Drugs and Cosmetics Act, 1940

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The Drugs and Cosmetics Act, 1940
Emblem of India.svg
Parliament of India

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Territorial extent

10 April 1940

Status: In force

The Drugs and Cosmetics Act, 1940 is an Act of the Parliament of India which regulates the import, manufacture and distribution of drugs in India.[1] The primary objective of the act is to ensure that the drugs and cosmetics sold in India are safe, effective and conform to state quality standards.[2] The related Drugs and Cosmetics Rules, 1945 contains provisions for classification of drugs under given schedules and there are guidelines for the storage, sale, display and prescription of each schedule.[2][3]


This act was originally known as the Drug Act and was passed in 1940. The original act was prepared in accordance to the recommendations of the Chopra Committee formed in 1930. The related Drugs Rules was passed in 1945. Since 1940, the act has undergone several amendments and is now known as the Drugs and Cosmetics Act, 1940.[2]

The term "drug" as defined in the act includes a wide variety of substance, diagnostic and medical devices. The act defines "cosmetic" as any product that is meant to be applied to the human body for the purpose of beautifying or cleansing. The definition however excludes soaps. In 1964, the act was amended to include Ayurveda and Unani drugs.[2]

The Section 16 of the act defines the standards of quality for drugs. The Section 17 defines "misbranding". A drug is considered misbranded if it claims to be of more therapeutic value than it actually is. The manufacturer of such a drug may be asked to suspend manufacture of the drug under Section 18. Section 27 deals with fake and adulterated drugs. The act requires more of that ingredients of the drugs should be printed on the label.[2]

The Section 22 defines the powers of the drug inspectors and Section 23 defines the strict procedure which should be followed by the inspectors during any raids.[4]


The Act lacks specific penalties for violating provisions relating to clinical trials. As a result, no penalties could be imposed on the Bill and Melinda Gates Foundation-funded Programme for Appropriate Technology in Health (PATH) for violating norms in conducting the HPV vaccination trials on tribal girls in Andhra Pradesh and Gujarat. On 17 April 2015, the government told the Supreme Court of India that due to lack of specific penalties, the government could only halt the trials and issued warnings. The trial had been found to be unethical by a Parliamentary committee in 2013.[5]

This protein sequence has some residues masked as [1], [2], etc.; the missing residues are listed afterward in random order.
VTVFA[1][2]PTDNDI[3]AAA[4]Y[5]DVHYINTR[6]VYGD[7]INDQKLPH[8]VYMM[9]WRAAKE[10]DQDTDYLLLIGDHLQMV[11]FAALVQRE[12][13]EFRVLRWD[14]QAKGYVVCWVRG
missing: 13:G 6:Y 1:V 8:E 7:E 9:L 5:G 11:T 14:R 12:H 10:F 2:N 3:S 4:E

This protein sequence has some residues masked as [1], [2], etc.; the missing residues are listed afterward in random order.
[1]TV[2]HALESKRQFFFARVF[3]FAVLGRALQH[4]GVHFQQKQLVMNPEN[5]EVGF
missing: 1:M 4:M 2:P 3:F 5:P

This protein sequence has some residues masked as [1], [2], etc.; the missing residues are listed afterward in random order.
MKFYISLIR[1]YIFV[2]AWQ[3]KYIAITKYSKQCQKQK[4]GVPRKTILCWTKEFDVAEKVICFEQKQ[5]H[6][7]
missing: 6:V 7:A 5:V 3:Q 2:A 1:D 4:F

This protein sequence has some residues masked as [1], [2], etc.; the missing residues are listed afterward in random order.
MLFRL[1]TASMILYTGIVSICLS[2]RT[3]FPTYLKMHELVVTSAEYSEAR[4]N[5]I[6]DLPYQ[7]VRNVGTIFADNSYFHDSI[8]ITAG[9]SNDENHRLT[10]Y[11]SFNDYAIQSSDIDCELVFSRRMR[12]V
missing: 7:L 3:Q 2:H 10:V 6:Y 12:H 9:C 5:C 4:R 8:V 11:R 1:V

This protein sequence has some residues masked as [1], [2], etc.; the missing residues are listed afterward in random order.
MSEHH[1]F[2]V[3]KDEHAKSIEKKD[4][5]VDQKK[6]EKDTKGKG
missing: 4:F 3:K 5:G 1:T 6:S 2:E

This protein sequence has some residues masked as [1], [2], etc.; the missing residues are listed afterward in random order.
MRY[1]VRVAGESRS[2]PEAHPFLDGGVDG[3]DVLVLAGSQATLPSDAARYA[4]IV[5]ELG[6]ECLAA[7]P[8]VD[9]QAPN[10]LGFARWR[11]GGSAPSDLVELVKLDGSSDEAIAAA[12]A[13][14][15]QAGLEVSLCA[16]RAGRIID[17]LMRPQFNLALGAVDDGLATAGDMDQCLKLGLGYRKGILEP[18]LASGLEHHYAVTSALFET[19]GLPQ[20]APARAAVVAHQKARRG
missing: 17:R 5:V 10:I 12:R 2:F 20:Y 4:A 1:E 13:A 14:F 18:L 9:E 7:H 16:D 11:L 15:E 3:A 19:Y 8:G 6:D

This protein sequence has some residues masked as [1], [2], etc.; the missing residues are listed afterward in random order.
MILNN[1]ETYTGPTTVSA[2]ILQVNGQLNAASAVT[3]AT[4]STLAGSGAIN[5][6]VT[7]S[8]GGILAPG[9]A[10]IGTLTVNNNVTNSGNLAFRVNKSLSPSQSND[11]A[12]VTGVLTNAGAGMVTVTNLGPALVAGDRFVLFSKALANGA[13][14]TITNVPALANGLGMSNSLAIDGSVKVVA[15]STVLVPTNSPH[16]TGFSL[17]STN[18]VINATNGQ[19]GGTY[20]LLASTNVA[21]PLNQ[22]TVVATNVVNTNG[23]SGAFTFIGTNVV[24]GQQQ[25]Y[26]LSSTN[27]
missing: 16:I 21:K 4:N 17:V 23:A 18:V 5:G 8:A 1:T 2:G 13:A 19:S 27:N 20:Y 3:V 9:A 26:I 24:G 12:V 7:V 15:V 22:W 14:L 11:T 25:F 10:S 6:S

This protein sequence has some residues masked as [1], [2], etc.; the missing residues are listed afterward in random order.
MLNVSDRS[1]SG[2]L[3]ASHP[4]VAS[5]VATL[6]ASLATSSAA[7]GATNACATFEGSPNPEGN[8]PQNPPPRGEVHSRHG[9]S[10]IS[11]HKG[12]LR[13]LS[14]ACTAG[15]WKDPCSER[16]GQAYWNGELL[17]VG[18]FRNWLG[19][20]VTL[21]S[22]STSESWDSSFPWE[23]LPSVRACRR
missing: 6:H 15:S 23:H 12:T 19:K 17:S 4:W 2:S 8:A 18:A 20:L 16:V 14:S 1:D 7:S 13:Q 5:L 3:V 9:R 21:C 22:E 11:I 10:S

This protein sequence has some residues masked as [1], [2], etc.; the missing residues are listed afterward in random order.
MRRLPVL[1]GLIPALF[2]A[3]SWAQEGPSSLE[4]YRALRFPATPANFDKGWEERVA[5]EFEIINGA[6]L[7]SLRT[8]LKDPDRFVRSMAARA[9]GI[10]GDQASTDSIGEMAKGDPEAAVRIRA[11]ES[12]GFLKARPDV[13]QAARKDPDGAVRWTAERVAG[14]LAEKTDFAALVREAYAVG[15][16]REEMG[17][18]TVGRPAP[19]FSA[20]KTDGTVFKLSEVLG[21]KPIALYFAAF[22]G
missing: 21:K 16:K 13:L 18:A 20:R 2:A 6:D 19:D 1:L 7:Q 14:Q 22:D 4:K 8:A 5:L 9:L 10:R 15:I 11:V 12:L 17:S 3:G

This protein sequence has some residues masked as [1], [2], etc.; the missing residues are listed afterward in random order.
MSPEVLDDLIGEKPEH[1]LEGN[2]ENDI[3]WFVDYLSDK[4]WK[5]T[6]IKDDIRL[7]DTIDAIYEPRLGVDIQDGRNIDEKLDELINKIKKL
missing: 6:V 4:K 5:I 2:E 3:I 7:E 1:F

The Act has been amended several times. The following are a list of amending acts:[6][7]

  1. The Drugs (Amendment) Act, 1960 (35 of 1960).
  2. The Drugs (Amendment) Act, 1962 (21 of 1962) .
  3. The Drugs and Cosmetics (Amendment) Act, 1964 (13 0f 1964).
  4. The Drugs and Cosmetics (Amendment) Act, 1972 ( 19 of 1972).
  5. The Drugs and Cosmetics (Amendment) Act, 1982 (68 of 1982).
  6. The Drugs and Cosmetics (Amendment) Act, 1986
  7. The Drugs and Cosmetics (Amendment) Act, 1995 (71 of 1995).

See also


  • Malik, Vijay (2014). Law Relating to Drugs and Cosmetics (24th ed.). Lucknow: Eastern Book Company. ISBN 978-93-5145-313-0.<templatestyles src="Module:Citation/CS1/styles.css"></templatestyles>
  • Malik, Surendra (2016). Supreme Court on Narcotics and Drugs (2nd ed.). Lucknow: Eastern Book Company. ISBN 978-93-5145-318-5.<templatestyles src="Module:Citation/CS1/styles.css"></templatestyles>
  • Malik, Surendra (2014). Supreme Court on DRUGS, MEDICAL LAWS AND MEDICAL NEGLIGENCE (1st ed.). Lucknow: Eastern Book Company. ISBN 978-93-5028-850-4.<templatestyles src="Module:Citation/CS1/styles.css"></templatestyles>
  1. Dr. B. S. Kuchekar (8 January 2008). Pharmaceutical Jurisprudence. Pragati Books Pvt. Ltd. pp. 5.0–5.2. ISBN 978-81-85790-28-2. Retrieved 26 December 2014.<templatestyles src="Module:Citation/CS1/styles.css"></templatestyles>
  2. 2.0 2.1 2.2 2.3 2.4 Dr. Lily Srivastava. Law & Medicine. Universal Law Publishing. pp. 216–. ISBN 978-81-7534-949-0.<templatestyles src="Module:Citation/CS1/styles.css"></templatestyles>
  3. Pillay (30 November 2012). Modern Medical Toxicology. Jaypee Brothers Publishers. p. 30. ISBN 978-93-5025-965-8. Retrieved 22 February 2015.<templatestyles src="Module:Citation/CS1/styles.css"></templatestyles>
  4. "Drugs and Cosmetics Act, 1940" (PDF). Central Drugs Standard Control Organization. Archived from the original (PDF) on 26 December 2014. Retrieved 19 February 2015.<templatestyles src="Module:Citation/CS1/styles.css"></templatestyles>
  5. "Can't penalise US NGO for violating drug trial norms". The Indian Express. 18 April 2015. Retrieved 18 August 2015.<templatestyles src="Module:Citation/CS1/styles.css"></templatestyles>
  6. http://www.cdsco.nic.in/writereaddata/Drugs&CosmeticAct.pdf
  7. "India Medical Device Regulations" (PDF). 16 October 2009.<templatestyles src="Module:Citation/CS1/styles.css"></templatestyles>

Further reading